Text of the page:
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Gene regulation and DNA damage in the ageing human brain


The ageing of the human brain is a cause of cognitive decline in the elderly and the major risk factor for Alzheimer's disease1. The time in life when brain ageing begins is undefined2,3,4. Here we show that transcriptional profiling of the human frontal cortex from individuals ranging from 26 to 106 years of age defines a set of genes with reduced expression after age 40. These genes play central roles in synaptic plasticity, vesicular transport and mitochondrial function. This is followed by induction of stress response, antioxidant and DNA repair genes. DNA damage is markedly increased in the promoters of genes with reduced expression in the aged cortex. Moreover, these gene promoters are selectively damaged by oxidative stress in cultured human neurons, and show reduced base-excision DNA repair. Thus, DNA damage may reduce the expression of selectively vulnerable genes involved in learning, memory and neuronal survival, initiating a programme of brain ageing that starts early in adult life.

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Figure 1: Ageing and gene expression in the human brain.
Figure 2: Confirmation of microarray results for synaptic, calcium homeostasis and transport-related genes.
Figure 3: DNA damage in the ageing human cortex.
Figure 4: Promoters of age-downregulated genes show increased vulnerability to oxidative DNA damage.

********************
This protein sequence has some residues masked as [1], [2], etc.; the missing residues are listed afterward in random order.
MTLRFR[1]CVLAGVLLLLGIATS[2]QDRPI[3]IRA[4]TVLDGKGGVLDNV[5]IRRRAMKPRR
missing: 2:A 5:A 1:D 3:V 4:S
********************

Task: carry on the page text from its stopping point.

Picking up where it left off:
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We thank G. Verdine and D. Gabuzda for discussions, and M. Yuan, S. Weninger, P. Stieg, P. Dickes, C. Geula and L.-W. Jin for assistance with procurement and dissection of tissue samples. We also acknowledge the Kathleen Price Bryan Brain Bank at Duke University, the Harvard Brain Tissue Resource Center, the Massachusetts General Hospital ADRC Brain Bank, the University of Washington Brain Bank, and the University of Maryland Brain Bank for providing tissue samples. This work was supported in part by grants from the NIH (NIA and NINDS) to B.A.Y. T.L. was supported by a fellowship from the National Institute on Aging, and S.Y.K. was supported by a fellowship from the Leukemia and Lymphoma Society.

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Correspondence to Bruce A. Yankner.

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Supplementary information

Supplementary Methods (DOC 58 kb)

Supplementary Figure 1

Effects of limited oxidative stress and hOGG1 overexpression on cell survival. (PDF 176 kb)

Supplementary Figure 2

Knockdown of mitochondrial F1 ATP synthase α increases DNA damage. (PDF 239 kb)

Supplementary Table 1

Human brain samples (DOC 33 kb)

Supplementary Table 2

Age-regulated genes (XLS 84 kb)

Supplementary Table 3

Significance analysis of microarrays (XLS 867 kb)

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Lu, T., Pan, Y., Kao, SY. et al. Gene regulation and DNA damage in the ageing human brain. Nature 429, 883–891 (2004).

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